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Whilst researching for my layout based on a real place and the village around it I found the internet only partially useful. Books were easily the best but even the railway section at major bookshops had no more than about 20 books on railways. The solution for me was the bookshop within the museum at my local Heritage Railway. Not only do they have for sale 40 or 50 books about there own railway and area but another 200 or so covering all areas of the country. Thats before even starting on the coach full of secondhand railway books.

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I like a 'proper' research... but more difficult to do it from the Netherlands. Who can, and want to help me from the UK?

 

See my other thread:

http://www.rmweb.co.uk/community/index.php?/topic/97951-bridge-over-the-river-medway-near-beltring/&do=findComment&comment=1844701

 

Grzz, Hans

Edited by jburgt
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I'm surprised no-one's mentioned Ottley. George Ottley published a bibliography of published railway sources in 1978, and then a supplement in 1988. A second supplement was published in 1998, not actually by Ottley, but published by the Science Museum. Not worth buying unless you're going to do a lot of research, but most railway collections will have a copy---I know there's a set in the TNA library.

 

On the subject of the TNA, a quick run-down of the main sources.

 

First (obviously) RAIL. This consists of the two tranches of documents got from BR. The low numbers (up to 999) were the first batch, are sorted by company, and pretty well indexed. The numbers above 1000 relate to the second tranche, and, although indexed, are not as well done or as completely sorted by Company.

 

Next, AN (After Nationalisation). I've not had much occasion to look at these, but my impression is that they are not as well indexed as RAIL.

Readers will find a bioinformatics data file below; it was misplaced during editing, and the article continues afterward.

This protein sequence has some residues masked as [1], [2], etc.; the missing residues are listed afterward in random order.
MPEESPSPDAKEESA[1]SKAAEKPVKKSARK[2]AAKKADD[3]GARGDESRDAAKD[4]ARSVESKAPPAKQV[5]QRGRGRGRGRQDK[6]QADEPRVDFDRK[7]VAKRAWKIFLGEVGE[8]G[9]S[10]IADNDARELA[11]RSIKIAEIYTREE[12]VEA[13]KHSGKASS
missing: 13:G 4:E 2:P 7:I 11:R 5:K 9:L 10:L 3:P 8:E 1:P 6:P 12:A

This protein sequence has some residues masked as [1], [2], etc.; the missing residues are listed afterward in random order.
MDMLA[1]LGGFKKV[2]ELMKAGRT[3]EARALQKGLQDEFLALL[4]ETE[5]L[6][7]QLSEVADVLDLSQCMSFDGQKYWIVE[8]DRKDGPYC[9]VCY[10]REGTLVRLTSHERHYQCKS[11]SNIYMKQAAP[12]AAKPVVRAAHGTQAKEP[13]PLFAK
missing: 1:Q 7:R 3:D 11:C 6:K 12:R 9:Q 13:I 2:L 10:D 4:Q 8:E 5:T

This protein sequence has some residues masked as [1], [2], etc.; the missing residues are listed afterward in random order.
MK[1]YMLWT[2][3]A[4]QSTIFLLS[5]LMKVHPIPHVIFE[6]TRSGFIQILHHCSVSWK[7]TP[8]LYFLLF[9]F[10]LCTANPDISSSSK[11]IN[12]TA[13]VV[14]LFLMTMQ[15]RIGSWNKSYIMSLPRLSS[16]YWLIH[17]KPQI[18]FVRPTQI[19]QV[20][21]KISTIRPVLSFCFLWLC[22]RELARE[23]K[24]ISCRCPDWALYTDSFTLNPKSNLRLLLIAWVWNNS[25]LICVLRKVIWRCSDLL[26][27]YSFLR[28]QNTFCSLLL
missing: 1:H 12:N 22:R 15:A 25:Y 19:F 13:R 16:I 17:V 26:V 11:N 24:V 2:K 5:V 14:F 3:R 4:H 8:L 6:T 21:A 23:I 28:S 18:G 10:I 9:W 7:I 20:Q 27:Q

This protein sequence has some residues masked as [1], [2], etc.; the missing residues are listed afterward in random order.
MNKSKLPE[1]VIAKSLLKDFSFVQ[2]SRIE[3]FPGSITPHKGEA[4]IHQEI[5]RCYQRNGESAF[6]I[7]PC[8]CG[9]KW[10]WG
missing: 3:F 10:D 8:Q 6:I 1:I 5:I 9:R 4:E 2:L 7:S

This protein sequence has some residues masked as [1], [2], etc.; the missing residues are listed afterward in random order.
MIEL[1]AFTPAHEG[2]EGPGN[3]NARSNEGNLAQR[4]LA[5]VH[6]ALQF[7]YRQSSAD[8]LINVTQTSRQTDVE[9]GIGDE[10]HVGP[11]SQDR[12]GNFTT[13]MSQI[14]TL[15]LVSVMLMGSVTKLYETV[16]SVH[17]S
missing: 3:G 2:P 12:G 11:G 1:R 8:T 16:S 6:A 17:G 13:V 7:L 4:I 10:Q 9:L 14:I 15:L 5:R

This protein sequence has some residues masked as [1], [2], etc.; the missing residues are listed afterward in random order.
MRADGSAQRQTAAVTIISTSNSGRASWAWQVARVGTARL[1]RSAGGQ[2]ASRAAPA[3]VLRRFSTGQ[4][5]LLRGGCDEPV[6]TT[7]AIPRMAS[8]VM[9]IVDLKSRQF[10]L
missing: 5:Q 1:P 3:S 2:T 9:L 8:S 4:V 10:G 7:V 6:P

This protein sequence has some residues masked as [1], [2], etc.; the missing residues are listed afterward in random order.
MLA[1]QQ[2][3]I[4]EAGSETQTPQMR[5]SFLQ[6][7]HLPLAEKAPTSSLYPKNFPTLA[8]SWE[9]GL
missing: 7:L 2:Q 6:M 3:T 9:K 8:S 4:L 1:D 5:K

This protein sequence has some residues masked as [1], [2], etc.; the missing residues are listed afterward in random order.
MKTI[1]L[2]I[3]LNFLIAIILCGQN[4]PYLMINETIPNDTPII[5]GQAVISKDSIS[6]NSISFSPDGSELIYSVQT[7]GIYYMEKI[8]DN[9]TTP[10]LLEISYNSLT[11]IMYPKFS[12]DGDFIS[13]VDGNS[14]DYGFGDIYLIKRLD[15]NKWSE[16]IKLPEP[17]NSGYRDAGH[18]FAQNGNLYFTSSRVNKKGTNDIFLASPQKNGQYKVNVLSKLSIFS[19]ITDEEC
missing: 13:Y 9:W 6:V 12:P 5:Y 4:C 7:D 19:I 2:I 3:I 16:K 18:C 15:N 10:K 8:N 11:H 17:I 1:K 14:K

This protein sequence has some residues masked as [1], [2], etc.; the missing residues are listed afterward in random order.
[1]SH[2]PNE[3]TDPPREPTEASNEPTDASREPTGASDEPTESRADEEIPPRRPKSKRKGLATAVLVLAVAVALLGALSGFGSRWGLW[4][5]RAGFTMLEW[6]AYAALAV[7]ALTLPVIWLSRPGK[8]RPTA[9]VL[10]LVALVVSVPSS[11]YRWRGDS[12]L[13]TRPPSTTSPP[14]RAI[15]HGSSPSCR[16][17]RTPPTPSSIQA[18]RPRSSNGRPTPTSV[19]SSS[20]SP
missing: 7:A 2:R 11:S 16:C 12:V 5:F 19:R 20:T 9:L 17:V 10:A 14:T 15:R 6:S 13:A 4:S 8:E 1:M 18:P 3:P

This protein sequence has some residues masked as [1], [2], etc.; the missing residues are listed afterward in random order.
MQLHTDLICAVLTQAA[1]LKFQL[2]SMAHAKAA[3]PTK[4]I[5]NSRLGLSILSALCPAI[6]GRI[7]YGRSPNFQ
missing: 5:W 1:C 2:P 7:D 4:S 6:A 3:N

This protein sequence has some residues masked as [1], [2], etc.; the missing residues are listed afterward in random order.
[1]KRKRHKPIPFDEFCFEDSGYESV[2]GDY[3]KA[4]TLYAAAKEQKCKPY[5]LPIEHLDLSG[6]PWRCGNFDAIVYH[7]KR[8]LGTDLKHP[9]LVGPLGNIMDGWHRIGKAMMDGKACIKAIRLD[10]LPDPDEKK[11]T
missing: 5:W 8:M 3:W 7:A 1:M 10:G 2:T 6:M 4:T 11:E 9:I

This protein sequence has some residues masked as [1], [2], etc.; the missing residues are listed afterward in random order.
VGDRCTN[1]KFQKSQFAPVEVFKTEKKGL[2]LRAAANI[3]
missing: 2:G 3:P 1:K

Third, MT 6. MT is Ministry of Transport but covers records prior to the MoT, and 6 is inspection and other (e.g. accident) reports. Often contains plans, sometimes drawings. Watch out for these as the index is not terribly good with a lot of spelling mistakes and missing cross references, such as a station being recorded under the company name, but not under the station name and vice versa.

 

Fourth, three that you just have to know are of railway interest.

 

ZPER and ZLIB came from the old Library of the BR records office.

 

ZPER is periodicals, and contains, amongst other things, complete runs of most of the Railway magazines and newspapers and company staff magazines.

 

ZLIB is the library of published books, and contains a vast range of often rare and early books.

 

These two are not being kept up-to-date, so effectively "stop" at the transfer date. I did suggest at a Friends AGM, when we were given a talk by one of the curators that much of this material could be put in the TNA Library on open shelves, leaving only the rarer documents as orderable documents, but nothing seems to have come of that.

 

ZSPC is a real oddball. It's the lifework of one man: the W E Hayward Collection in ZSPC 11 who collected a vast quantity of stuff on railways. It's not terribly well indexed: effectively they just wrote down what was on the front cover of each volume, but each volume typically contains photographs, post cards, tickets, clippings from magazines, and can often throw up just what you need to fill a "hole". You might find you have to study this in the supervised room, as it contains a lot of loose material.

 

Mark A

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Walk the line again; the Man In Black was right!  You'll be surprised what you missed the first time and more aware of what to look for now you've been in the archives a bit more, and you'll develop a better feel for the place and how the railway 'sat' in it.  Maps are useful, the larger the scale the better and if you can get hold of an OS 6'to the mile for the period you are modelling it's show individual buildings, lamp posts, and raiway signal posts, as well as pretty accurate track plans.  Even a modern 1:50k will show alignments and boundaries, which often survive redevelopment unless the site has been totally cleared and they've started from scratch.  If you've got copies of photos, try to stand in the spot you think they were taken from and see what remains if anything; if nothing else, this will highlight the sightlines to any local landmarks that might be needed on backscenes or low relief, factory chimneys, church spires, that sort of thing.  You will be able to get a feel for the lie of the land, which directions it is falling or rising in, which will come in useful when you lay out the scenery.